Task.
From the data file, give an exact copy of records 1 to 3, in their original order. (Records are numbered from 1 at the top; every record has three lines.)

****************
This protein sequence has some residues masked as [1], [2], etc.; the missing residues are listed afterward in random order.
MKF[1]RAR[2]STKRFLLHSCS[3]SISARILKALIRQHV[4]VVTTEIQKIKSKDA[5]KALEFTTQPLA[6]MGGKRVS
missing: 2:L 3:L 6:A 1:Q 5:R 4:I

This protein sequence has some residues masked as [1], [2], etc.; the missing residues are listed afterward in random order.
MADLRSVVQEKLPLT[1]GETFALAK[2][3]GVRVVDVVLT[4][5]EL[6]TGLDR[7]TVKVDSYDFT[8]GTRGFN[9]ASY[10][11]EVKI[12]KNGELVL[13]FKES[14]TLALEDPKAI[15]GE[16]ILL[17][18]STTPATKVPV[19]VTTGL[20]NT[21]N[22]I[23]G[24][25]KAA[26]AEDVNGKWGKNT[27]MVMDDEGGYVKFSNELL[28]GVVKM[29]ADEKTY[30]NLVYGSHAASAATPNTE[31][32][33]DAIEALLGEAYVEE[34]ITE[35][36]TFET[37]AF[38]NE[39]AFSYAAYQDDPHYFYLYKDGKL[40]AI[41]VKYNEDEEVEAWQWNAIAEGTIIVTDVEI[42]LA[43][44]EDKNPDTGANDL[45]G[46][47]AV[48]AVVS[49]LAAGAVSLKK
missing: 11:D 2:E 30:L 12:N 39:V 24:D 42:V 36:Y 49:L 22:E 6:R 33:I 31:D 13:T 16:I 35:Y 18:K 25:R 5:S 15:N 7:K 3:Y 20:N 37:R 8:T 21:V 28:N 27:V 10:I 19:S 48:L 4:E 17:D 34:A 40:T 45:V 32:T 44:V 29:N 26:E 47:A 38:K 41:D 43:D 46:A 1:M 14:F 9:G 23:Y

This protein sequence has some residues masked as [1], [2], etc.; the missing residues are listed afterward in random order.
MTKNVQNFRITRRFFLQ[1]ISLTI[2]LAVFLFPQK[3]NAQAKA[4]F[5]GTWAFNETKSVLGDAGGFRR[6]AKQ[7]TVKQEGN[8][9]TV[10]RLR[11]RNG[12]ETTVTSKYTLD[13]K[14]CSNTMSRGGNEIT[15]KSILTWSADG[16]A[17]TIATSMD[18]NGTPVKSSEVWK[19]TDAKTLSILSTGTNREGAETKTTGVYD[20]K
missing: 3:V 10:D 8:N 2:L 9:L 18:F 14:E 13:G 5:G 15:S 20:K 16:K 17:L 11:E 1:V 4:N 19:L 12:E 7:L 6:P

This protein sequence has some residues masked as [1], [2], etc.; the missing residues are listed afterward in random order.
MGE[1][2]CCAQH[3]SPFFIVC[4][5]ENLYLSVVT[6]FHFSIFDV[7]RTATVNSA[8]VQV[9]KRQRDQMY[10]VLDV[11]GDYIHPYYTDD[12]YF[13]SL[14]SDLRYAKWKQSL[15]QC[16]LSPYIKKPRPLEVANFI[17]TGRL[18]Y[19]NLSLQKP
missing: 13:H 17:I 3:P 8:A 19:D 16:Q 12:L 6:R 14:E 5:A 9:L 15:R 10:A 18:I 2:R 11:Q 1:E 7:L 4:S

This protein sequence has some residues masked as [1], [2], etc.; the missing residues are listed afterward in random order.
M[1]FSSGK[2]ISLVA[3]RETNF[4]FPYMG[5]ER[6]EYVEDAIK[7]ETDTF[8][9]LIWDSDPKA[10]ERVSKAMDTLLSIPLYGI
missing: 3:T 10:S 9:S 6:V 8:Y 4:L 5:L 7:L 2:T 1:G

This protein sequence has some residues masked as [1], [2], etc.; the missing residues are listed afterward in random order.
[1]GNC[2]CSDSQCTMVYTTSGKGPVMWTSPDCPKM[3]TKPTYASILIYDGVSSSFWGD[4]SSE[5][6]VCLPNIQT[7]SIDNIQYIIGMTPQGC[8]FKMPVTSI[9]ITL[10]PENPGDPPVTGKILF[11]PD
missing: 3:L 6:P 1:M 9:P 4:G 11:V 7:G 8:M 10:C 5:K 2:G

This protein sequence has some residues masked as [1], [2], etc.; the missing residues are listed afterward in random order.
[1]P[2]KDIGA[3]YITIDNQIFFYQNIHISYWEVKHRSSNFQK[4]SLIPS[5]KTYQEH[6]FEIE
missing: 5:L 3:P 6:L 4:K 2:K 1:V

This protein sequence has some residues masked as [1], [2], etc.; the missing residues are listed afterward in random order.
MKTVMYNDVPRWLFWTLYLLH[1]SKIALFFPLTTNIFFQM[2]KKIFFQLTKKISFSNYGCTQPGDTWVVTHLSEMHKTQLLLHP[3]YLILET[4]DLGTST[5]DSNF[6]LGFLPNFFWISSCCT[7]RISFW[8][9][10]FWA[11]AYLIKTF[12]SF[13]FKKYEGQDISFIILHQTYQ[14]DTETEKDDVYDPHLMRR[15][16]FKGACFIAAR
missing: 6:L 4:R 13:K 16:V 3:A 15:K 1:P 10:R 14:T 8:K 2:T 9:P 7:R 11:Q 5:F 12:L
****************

This protein sequence has some residues masked as [1], [2], etc.; the missing residues are listed afterward in random order.
MKF[1]RAR[2]STKRFLLHSCS[3]SISARILKALIRQHV[4]VVTTEIQKIKSKDA[5]KALEFTTQPLA[6]MGGKRVS
missing: 2:L 3:L 6:A 1:Q 5:R 4:I

This protein sequence has some residues masked as [1], [2], etc.; the missing residues are listed afterward in random order.
MADLRSVVQEKLPLT[1]GETFALAK[2][3]GVRVVDVVLT[4][5]EL[6]TGLDR[7]TVKVDSYDFT[8]GTRGFN[9]ASY[10][11]EVKI[12]KNGELVL[13]FKES[14]TLALEDPKAI[15]GE[16]ILL[17][18]STTPATKVPV[19]VTTGL[20]NT[21]N[22]I[23]G[24][25]KAA[26]AEDVNGKWGKNT[27]MVMDDEGGYVKFSNELL[28]GVVKM[29]ADEKTY[30]NLVYGSHAASAATPNTE[31][32][33]DAIEALLGEAYVEE[34]ITE[35][36]TFET[37]AF[38]NE[39]AFSYAAYQDDPHYFYLYKDGKL[40]AI[41]VKYNEDEEVEAWQWNAIAEGTIIVTDVEI[42]LA[43][44]EDKNPDTGANDL[45]G[46][47]AV[48]AVVS[49]LAAGAVSLKK
missing: 11:D 2:E 30:L 12:N 39:V 24:D 42:V 36:Y 49:L 22:E 6:R 33:I 31:D 13:T 16:I 35:Y 18:K 25:R 5:S 15:N 7:K 3:Y 20:N 37:R 8:T 21:V 28:N 27:V 10:I 19:S 48:L 4:E 17:D 34:A 40:T 45:V 32:T 44:V 29:N 26:E 47:A 38:K 41:D 43:D 46:A 1:M 14:F 9:G 23:Y

This protein sequence has some residues masked as [1], [2], etc.; the missing residues are listed afterward in random order.
MTKNVQNFRITRRFFLQ[1]ISLTI[2]LAVFLFPQK[3]NAQAKA[4]F[5]GTWAFNETKSVLGDAGGFRR[6]AKQ[7]TVKQEGN[8][9]TV[10]RLR[11]RNG[12]ETTVTSKYTLD[13]K[14]CSNTMSRGGNEIT[15]KSILTWSADG[16]A[17]TIATSMD[18]NGTPVKSSEVWK[19]TDAKTLSILSTGTNREGAETKTTGVYD[20]K
missing: 3:V 10:D 8:N 2:L 9:L 18:F 14:E 13:G 5:G 15:S 20:K 16:K 17:L 11:E 1:V 4:N 19:L 12:E 7:L 6:P